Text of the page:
- What if I have no internet?
- Use passcodes on your Duo-enabled device! Your Duo Mobile app can be used to generate passcodes while not connected. Go to “Sign in with 2FA” near the bottom of the main 2FA page for more information. See the above question for more details
- Hardware tokens are small security devices that support 2FA. They are another great resource when you are expecting to encounter trouble with other authentication methods. Refer to Hardware tokens.
- Security key:
- You can set up a security key (also known as Universal 2nd Factor, or U2F) device for Duo 2FA at UW. Refer to Set up a security key.
- Another phone:
- You can use a different phone as your alternative. Refer to Set up a mobile phone or landline.
Do NOT approve Duo Mobile push notifications or Duo phone calls that you didn’t initiate yourself. They may be fraudulent, unauthorized attempts to sign in as you. Only approve 2FA requests you initiate yourself, knowingly and intentionally. To learn more refer to reporting fraudulent 2FA requests.
While most devices and sign-in options may be used outside the United States, it is important to enroll the device(s) ahead of your travel time.
- If you’ll have reliable internet access on your device while abroad, Duo Mobile and its “Send Me a Push” option for signing in will work normally.
- If you won’t have internet access on your device, Duo Mobile can operate while offline using the “Enter a Passcode” options; follow the steps above to generate a passcode when you need to sign in. A hardware token will also work offline but, since it is a physical device, it is best to obtain the hard token before you begin travel. Refer to hardware tokens to learn more.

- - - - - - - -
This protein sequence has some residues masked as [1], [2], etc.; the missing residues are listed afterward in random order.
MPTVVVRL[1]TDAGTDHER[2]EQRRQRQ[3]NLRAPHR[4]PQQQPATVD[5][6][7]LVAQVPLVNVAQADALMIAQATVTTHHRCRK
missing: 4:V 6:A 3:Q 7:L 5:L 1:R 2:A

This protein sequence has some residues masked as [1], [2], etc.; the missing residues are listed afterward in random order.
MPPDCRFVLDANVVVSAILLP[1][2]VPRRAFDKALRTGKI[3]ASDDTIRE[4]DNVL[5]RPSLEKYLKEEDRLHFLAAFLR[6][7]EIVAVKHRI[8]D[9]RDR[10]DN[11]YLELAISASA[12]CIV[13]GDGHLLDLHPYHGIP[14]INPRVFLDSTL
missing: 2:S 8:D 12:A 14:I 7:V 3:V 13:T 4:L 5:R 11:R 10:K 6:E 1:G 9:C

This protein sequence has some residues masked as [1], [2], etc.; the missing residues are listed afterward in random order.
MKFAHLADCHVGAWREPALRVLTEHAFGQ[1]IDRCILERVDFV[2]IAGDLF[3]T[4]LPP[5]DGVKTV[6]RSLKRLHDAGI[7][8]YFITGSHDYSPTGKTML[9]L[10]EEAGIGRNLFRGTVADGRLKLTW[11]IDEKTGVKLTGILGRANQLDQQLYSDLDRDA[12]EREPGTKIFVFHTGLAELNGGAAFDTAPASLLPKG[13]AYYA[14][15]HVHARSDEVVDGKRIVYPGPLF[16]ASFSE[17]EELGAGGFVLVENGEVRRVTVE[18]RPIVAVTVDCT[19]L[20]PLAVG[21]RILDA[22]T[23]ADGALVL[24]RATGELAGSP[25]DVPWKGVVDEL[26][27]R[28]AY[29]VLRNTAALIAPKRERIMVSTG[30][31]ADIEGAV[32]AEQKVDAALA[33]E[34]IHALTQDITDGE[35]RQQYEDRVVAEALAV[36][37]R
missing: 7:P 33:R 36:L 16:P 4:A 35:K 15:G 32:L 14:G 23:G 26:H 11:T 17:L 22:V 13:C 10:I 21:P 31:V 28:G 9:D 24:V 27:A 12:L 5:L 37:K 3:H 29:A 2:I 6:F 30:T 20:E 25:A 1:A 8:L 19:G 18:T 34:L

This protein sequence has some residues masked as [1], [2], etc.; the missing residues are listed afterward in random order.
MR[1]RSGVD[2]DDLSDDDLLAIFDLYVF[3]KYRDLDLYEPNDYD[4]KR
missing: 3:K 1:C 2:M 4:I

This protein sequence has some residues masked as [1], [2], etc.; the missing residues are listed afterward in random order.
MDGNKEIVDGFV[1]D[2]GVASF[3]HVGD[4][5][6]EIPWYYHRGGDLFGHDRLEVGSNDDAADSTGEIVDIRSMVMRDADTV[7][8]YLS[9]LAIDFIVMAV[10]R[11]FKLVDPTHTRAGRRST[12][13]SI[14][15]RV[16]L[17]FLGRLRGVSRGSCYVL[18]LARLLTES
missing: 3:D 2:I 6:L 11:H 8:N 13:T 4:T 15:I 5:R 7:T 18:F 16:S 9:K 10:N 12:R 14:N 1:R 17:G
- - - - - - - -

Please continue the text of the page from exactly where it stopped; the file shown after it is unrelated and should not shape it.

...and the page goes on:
- Please note the “Call Me” option only works with phone numbers in the US (and parts of Canada). If you want to use this option, you must enroll in Duo using a US phone number and be able to receive calls to this number while abroad.
- Lastly, the following regions are affected by Duo OFAC restrictions and will block authentication attempts. If you are traveling to one of these regions, please contact UW-IT at firstname.lastname@example.org.
Impacted countries or regions:
- Cuba (CU)
- North Korea (KP)
- Iran (IR)
- Sudan (SD)
- Syria (SY)
- Crimea region (43)
- Donetsk region (14)
- Luhansk region (09)
- Sevastopol region (40)
What if I am locked out of a system or website?
If your primary 2FA and back-up method(s) fail, you can contact the UW-IT Service Center for a temporary bypass code. A support person will verify your identity and provide a temporary bypass code that authorizes your UW NetID and password access, acting as the critical second step for authentication.
Phone: (206) 221-5000 | Email: email@example.com
If I get a new phone, what do I do?
If you get a new phone (or tablet) you will need to configure the Duo Mobile application on your new device, as it will not work automatically even if your old device had Duo installed.
- If you are keeping your same phone number, then you can use the “call me” method of authentication. Go to Identity Provider, 2FA tab, and add a new device via “Manage 2FA devices.” Once authenticated, you can select “Add a new device” or “Reactivate Duo Mobile.” Get details at Set up a smartphone or tablet.
- If you are not keeping your old phone number, you will either need to use your old phone for authentication or call the UW-IT Service Center at 206-221-5000, option 1, to get a temporary passcode. Once authenticated, you can enroll your device as above. Get details at Set up a smartphone or tablet.
What do I do if my 2FA device (phone/token) is lost or stolen?
Visit the Lost or stolen 2FA device page on IT Connect for detailed information. Note that if you set up more than one 2FA device, you can use your available 2FA device to remove your lost or stolen device from https://identity.uw.edu/2fa.